Leftist heartache at the upscale gym

I've sometimes written in these pages about what it's like to be a moderate Republican living in the fifth most progressive ZIP code in America, the Lakeview neighborhood of Chicago.  Before I get to what happened over the weekend, I offer a brief history of some of my experiences.

A few weeks after Trump's election, I was at a restaurant where a large party was celebrating the fact that one of the group members finally had the "courage" to leave her home — apparently being in public in the weeks after Trump won was too frightening for her.  A few days later, at a local coffee shop, a man asked that I put away my Wall Street Journal, as it apparently was too triggering for him.  About a year ago, a woman sitting next to me on a train made a big show about changing seats, because she saw me posting to a pro-Trump private group on Facebook.  About six months ago, a friend who lives in my neighborhood sent me a text canceling our meeting for drinks after work after he watched one of my media appearances, stating: "Until you get on the right side of history, I'm going to need to re-evaluate our friendship."  (Proving the old adage that no good deed goes unpunished, I helped this "friend" find a job after he was out of work for six months.)

But none of this prepared me for what happened at my gym this weekend.  The gym is located in the heart of the hard-left part of the neighborhood.  It's the kind of area where if you wore the hat of a relative "moderate" like Biden, Klobuchar, or Bloomberg, you'd run the risk of someone quickly denouncing you as a racist.  (I cannot even imagine what would happen if I wore my MAGA hat.)  In any event, the class was especially somber.  The instructor asked what was up, and one young white man who looked to be in his late twenties got off his bike in tears and left the room. 

The instructor followed him out and then came back in and reported the man was upset about Bernie's loss in South Carolina (an entirely predictable result).  Several other class participants nodded their heads in sympathy.  The class went on, but at a much less energetic pace than normal.

As I left the gym, I put a note in the comment card dispenser that perhaps the gym should consider hiring grief counselors.  If Trump is re-elected, this may be a necessity for many businesses in my neighborhood.

Josh Kantrow is a Chicago cyber-security lawyer.

I've sometimes written in these pages about what it's like to be a moderate Republican living in the fifth most progressive ZIP code in America, the Lakeview neighborhood of Chicago.  Before I get to what happened over the weekend, I offer a brief history of some of my experiences.

A few weeks after Trump's election, I was at a restaurant where a large party was celebrating the fact that one of the group members finally had the "courage" to leave her home — apparently being in public in the weeks after Trump won was too frightening for her.  A few days later, at a local coffee shop, a man asked that I put away my Wall Street Journal, as it apparently was too triggering for him.  About a year ago, a woman sitting next to me on a train made a big show about changing seats, because she saw me posting to a pro-Trump private group on Facebook.  About six months ago, a friend who lives in my neighborhood sent me a text canceling our meeting for drinks after work after he watched one of my media appearances, stating: "Until you get on the right side of history, I'm going to need to re-evaluate our friendship."  (Proving the old adage that no good deed goes unpunished, I helped this "friend" find a job after he was out of work for six months.)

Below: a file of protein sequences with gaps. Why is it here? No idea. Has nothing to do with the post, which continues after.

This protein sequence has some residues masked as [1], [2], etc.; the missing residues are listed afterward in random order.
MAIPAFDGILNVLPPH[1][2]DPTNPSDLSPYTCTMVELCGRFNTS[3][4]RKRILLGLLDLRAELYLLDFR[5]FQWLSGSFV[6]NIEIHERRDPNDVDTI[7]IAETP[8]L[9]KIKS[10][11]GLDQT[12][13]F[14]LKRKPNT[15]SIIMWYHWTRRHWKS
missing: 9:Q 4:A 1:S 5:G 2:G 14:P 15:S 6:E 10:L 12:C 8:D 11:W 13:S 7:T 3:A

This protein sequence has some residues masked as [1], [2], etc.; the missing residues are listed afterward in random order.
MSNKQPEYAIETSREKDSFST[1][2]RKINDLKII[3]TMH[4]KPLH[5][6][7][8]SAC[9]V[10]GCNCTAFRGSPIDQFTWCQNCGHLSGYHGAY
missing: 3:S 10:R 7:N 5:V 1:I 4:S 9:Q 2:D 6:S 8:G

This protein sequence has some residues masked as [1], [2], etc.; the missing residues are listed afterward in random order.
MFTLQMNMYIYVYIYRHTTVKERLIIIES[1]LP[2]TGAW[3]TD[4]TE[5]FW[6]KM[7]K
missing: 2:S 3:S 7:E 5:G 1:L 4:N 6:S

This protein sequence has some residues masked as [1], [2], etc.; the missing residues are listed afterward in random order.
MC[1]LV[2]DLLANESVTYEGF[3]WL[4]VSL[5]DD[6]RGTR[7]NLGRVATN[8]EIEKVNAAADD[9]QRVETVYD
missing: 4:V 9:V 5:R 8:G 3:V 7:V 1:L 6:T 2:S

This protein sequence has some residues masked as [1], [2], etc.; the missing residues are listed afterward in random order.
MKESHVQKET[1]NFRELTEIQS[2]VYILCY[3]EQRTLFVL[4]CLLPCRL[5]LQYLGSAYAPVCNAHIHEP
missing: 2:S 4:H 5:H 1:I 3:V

But none of this prepared me for what happened at my gym this weekend.  The gym is located in the heart of the hard-left part of the neighborhood.  It's the kind of area where if you wore the hat of a relative "moderate" like Biden, Klobuchar, or Bloomberg, you'd run the risk of someone quickly denouncing you as a racist.  (I cannot even imagine what would happen if I wore my MAGA hat.)  In any event, the class was especially somber.  The instructor asked what was up, and one young white man who looked to be in his late twenties got off his bike in tears and left the room. 

The instructor followed him out and then came back in and reported the man was upset about Bernie's loss in South Carolina (an entirely predictable result).  Several other class participants nodded their heads in sympathy.  The class went on, but at a much less energetic pace than normal.

As I left the gym, I put a note in the comment card dispenser that perhaps the gym should consider hiring grief counselors.  If Trump is re-elected, this may be a necessity for many businesses in my neighborhood.

Josh Kantrow is a Chicago cyber-security lawyer.